Please support this website. I believe everyone deserves to read quality, independent and factual articles – that’s why this website is open to all. Free press has never been so vital. I hope I can keep providing independent articles with your help. Any contribution, however big or small, is so valuable to help finance regular content. Please support me on Patreon HERE.

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Episode 201 – Simen Holvik

Episode 201 of Talk Ultra has a chat with #phantamsm24h runner, Simen Holvik and we discuss his 2021 July FKT plans in Norway.


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NEWS

INTERVIEW : SIMEN HOLVIK

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ICEBUG Pytho 5 Winter Running Shoe Review

With the arrival of winter conditions, snow and ice impact on running significantly. For many, running indoors appears to be the only option, however, it doesn’t have to be that way.

Many brands now produce shoes specifically for winter running and specifically for running on ice. ICEBUG have been making specific winter shoes for many years and they are often, the ‘go-to’ shoe when it comes to challenging run conditions.

Read an article on Winter HERE

Read an article Running on Ice HERE

It’s important to clarify that Icebug provide multiple options when it comes to outsoles/ shoes and in many scenarios, the shoes can quite easily double up as orienteering shoes.

  • NewRun BUGrip – Runners on all levels, primarily seeking comfort and traction and longing for smooth runs on icy roads.
  • Oribi BUGrip – Many types of runners, seeking a super-light shoe with steel studs.
  • Rover – Almost everything and anyone. Great for running and speed hiking in harsh weather.
  • Spirit OLX – Orienteers, trail runners, and everyone else who wants to take their trail running to the next level.

And finally:

Pytho BUGrip – Trail runners seeking traction and comfort.

The PYTHO 5

The Pytho 5 is arguably the Icebug shoe that would appeal as an entry level for a trail or mountain runner.

It’s a shoe that works exceptionally well as an ‘all-rounder’ and is sold as such, recommended for trail running, forest running, orienteering and winter ice running.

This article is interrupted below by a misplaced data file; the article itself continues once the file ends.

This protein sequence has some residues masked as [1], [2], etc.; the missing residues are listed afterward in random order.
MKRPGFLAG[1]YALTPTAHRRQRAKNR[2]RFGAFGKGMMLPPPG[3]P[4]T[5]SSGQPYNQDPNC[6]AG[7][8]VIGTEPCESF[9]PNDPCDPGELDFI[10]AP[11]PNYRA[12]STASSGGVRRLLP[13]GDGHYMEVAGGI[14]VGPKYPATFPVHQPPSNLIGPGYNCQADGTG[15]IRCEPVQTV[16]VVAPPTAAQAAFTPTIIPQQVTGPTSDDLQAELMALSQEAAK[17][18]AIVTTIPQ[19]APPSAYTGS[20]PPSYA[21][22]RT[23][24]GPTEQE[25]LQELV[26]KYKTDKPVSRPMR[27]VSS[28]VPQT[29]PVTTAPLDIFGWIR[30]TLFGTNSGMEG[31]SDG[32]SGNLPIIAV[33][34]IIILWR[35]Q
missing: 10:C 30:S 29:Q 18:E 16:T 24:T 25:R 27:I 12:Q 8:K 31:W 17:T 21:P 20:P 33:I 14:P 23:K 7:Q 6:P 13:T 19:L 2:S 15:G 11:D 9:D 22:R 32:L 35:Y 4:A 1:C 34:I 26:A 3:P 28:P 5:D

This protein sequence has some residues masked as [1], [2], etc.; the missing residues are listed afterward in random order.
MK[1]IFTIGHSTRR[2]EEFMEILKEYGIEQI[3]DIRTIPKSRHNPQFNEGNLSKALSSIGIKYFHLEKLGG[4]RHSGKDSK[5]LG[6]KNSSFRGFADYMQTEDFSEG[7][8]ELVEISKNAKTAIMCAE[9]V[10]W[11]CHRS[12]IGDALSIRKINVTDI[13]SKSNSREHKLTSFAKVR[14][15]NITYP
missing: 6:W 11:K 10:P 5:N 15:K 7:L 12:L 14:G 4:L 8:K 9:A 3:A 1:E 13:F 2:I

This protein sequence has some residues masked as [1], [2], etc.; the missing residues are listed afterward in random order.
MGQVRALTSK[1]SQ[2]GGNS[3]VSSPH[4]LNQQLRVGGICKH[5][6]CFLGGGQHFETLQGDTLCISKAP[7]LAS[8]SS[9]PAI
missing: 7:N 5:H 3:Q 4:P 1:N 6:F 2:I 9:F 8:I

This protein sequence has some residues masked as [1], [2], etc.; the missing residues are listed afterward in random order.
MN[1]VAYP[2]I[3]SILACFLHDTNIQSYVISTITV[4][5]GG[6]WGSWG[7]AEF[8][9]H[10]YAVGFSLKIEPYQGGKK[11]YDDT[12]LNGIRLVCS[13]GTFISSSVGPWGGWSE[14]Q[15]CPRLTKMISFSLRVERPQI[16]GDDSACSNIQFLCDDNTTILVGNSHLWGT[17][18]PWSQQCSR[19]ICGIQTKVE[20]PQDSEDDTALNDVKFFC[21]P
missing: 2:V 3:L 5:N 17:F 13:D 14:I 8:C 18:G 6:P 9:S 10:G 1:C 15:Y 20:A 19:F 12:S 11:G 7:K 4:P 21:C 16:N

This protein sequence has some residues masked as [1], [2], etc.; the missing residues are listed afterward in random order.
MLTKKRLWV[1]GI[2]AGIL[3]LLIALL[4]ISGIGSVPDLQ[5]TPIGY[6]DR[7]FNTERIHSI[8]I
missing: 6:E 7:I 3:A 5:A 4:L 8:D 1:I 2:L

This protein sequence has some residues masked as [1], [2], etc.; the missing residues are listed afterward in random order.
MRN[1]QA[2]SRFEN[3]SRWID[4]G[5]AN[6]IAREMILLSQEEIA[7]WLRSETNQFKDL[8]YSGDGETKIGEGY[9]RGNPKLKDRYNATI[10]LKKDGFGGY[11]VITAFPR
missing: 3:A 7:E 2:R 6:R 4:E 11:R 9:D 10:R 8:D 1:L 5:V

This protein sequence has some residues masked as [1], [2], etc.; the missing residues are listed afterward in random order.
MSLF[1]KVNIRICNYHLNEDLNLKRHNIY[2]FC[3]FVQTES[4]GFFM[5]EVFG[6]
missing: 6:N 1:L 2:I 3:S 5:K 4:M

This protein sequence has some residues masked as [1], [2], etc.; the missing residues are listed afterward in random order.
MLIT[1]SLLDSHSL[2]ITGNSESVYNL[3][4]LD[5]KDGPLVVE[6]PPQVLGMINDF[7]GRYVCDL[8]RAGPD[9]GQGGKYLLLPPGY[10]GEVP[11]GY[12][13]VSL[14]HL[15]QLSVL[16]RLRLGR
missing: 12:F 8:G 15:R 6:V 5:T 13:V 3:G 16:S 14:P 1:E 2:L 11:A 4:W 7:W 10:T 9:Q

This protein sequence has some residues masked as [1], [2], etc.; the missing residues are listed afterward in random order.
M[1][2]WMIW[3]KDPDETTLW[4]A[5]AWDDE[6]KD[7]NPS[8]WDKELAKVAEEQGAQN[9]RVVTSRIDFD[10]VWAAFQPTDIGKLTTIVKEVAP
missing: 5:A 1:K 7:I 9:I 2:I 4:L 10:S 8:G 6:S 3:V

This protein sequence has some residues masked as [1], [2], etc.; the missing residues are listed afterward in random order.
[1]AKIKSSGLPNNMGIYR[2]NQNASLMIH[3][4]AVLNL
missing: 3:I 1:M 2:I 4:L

The outsole has 17 dynamic carbide tip steel studs (BUGrip®) which evenly distributed to provide the most secure and reliable grip on a multitude of surfaces. I can’t clarify enough how this outsole has made a revelation of my local forest runs which include rocks, tree roots and a variety of terrain (with or without snow/ice) and the grip has been exceptional. On rock, it has almost made me desire to use a studded shoe for all runs; no doubt why studded shoes are popular in the orienteering world.

With a 5mm drop, a medium last, a wide toe box and medium cushioning the Pytho 5 is designed for longer distance running. The midsole is foam EVA made with 20% BLOOM®.

While not the lightest shoes available (320g for UK8/ 334g for UK10) the Pytho 5 is a solid shoe built to last for tough terrain and at the same time provide comfort.

The upper, while not Gore-Tex is designed to withstand the elements resisting water and does not absorb water. It is warmer than a conventional upper and of course less breathable. However, it is not insulated. Using Merino socks and running in -10 temperatures in snow/ ice, my feet have remained warm. This is a real plus and a requirement for a winter running shoe! The upper is also extremely resilient using 100% recycled PET polyester called bluesign® with mudguard. The lining of the shoe also uses a similar dyed recycled polyester textile. 

The toe box is substantial and designed to really withstand impact on any terrain.

The heel box is padded, holds secure and is comfortable. The tongue is medium padded, and the lacing has 6 eyelets on either side with the option to lock-lace if required. Hold of the foot and importantly the instep is solid and secure providing security on technical terrain.